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6 questions you should ask when buying a sports bra

Posted on January 9, 2019

The key to winning workout-wear is a combination of comfort and quality. Many of us want sweat-resistant materials, which also provide adequate support to help us perform at our best.

This is no truer than when it comes to your sports bra, but with the global market and international sales rising, so too does the range of options available.

With so much variety it can be confusing to know exactly what you need from a sports bra.

Here are our top tips for finding the perfect fit:

Why your sports bra matters

Exercise takes its toll on your breasts, with anything from HIIT and running to more gentle sports having an impact. Left unsupported, you could end up damaging the soft tissue that supports your breasts, which is why finding a well-fitting sports bra is so important.

Fit is even more crucial for new mothers and women who are breastfeeding. It’s important to get a professional fitting when returning to the gym after birth, as a sports bra that is too tight-fitting, can sometimes pinch or block milk ducts, and even lead to an infection.

Similarly, if you have breast implants make sure you’re always supported when exercising, to stop scar tissue tearing.

How you know there’s something wrong with your sports bra

An ill-fitting sports bra not only makes your workout painful but can cause health problems.

So, what are the signs you need a new one?

You’re on the tightest hook

When you first start wearing a new sports bra it should provide support on the loosest hook, as they lose elasticity over time, so that’s when you should start to tighten it.

Fit for any activity

Breasts move anywhere from 4cm to 15cm during exercise, so it’s important to choose a well-fitted sports bra to minimise painful movement. The problem is, most women wear the wrong bra size, or the wrong fit for their level of activity.

Sports bras come in low to high-impact support levels. Low-impact sports bras provide enough support for activities like yoga, while medium and high-impact bras keep you covered for more intense exercise like cross-training or running.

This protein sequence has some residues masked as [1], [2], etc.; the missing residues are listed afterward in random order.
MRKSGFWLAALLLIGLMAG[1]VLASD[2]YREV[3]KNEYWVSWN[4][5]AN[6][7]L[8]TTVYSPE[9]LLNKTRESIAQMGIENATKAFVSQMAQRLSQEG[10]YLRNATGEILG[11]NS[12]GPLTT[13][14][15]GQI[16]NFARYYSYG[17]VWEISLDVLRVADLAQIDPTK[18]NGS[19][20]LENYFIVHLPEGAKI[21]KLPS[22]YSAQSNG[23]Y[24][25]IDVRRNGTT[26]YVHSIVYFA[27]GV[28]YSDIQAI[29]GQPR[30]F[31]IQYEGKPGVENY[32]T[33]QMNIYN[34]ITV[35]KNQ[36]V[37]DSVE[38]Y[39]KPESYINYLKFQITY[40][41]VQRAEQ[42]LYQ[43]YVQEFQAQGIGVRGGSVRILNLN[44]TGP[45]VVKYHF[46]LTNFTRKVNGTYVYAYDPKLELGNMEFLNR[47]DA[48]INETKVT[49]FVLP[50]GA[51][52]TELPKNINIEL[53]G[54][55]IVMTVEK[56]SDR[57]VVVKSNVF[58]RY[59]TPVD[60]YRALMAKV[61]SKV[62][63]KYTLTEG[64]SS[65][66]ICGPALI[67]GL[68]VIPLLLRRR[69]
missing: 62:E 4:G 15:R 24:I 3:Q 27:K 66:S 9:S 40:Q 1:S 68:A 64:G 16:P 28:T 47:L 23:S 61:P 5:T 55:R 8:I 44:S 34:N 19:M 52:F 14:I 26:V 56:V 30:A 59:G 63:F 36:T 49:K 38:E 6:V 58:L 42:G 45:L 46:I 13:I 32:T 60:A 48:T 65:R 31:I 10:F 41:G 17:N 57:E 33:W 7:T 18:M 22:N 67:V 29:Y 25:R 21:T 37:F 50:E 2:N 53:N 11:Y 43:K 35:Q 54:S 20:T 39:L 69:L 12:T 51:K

Depending on the size of your breasts, the level of support you require from your sports bra may differ. Smaller breasts may be supported by a compression bra, while larger breasts may need an encapsulation bra to prevent painful squeezing.

Encapsulation bras provide individual cupped support for each breast, with a more natural fitting shape to prevent tightness or pinching.

Time for a change?

Sports bras don’t last forever. Just like normal bras, they stretch over time and fail to provide the necessary support. One way to check if it’s time to replace yours is to check in the mirror to see if you’re getting enough support when you bounce up and down or move from side to side.

If you are active and wear a sports bra regularly, you should replace it every four to six months.

If the band is riding up your back, or you’re using the tightest hook, it’s a sign that your sports bra’s too big and isn’t providing proper support.

The straps are digging into your skin

How you wear your straps is down to you, but they should never hurt. If they do, it means your band’s not giving you enough support.

It’s cotton

Cotton sports bras don’t deal well with sweat. Unlike special technical fabrics which wick away moisture, cotton simply stretches and soaks up the sweat. So, look for a bra with air holes under the breast and across the back.

You’re in…and out

Give your sports bra the downward dog test. If you’re spilling out, you need a bra with greater support. However, it shouldn’t be so tight that taking it off becomes a tricky task. Find one you can easily slip on and off.

Get a professional fit

To find a perfect fitting sports bra, it’s important to get a professional fitting. Strip down to just your bra and make sure you’re measure around your rib cage – where the band would sit – and note the nearest even number.

Next, have measured the fullest part of your bust and count a letter for each inch of difference to find your cup size. Knowing your true size will help you find a perfect fit.

How your bra should feel

Your sports bra should fit pretty much like your normal bra, with the band tightly around your rib cage and firmly around the breasts. If it fits right, it shouldn’t dig or leave marks on your skin.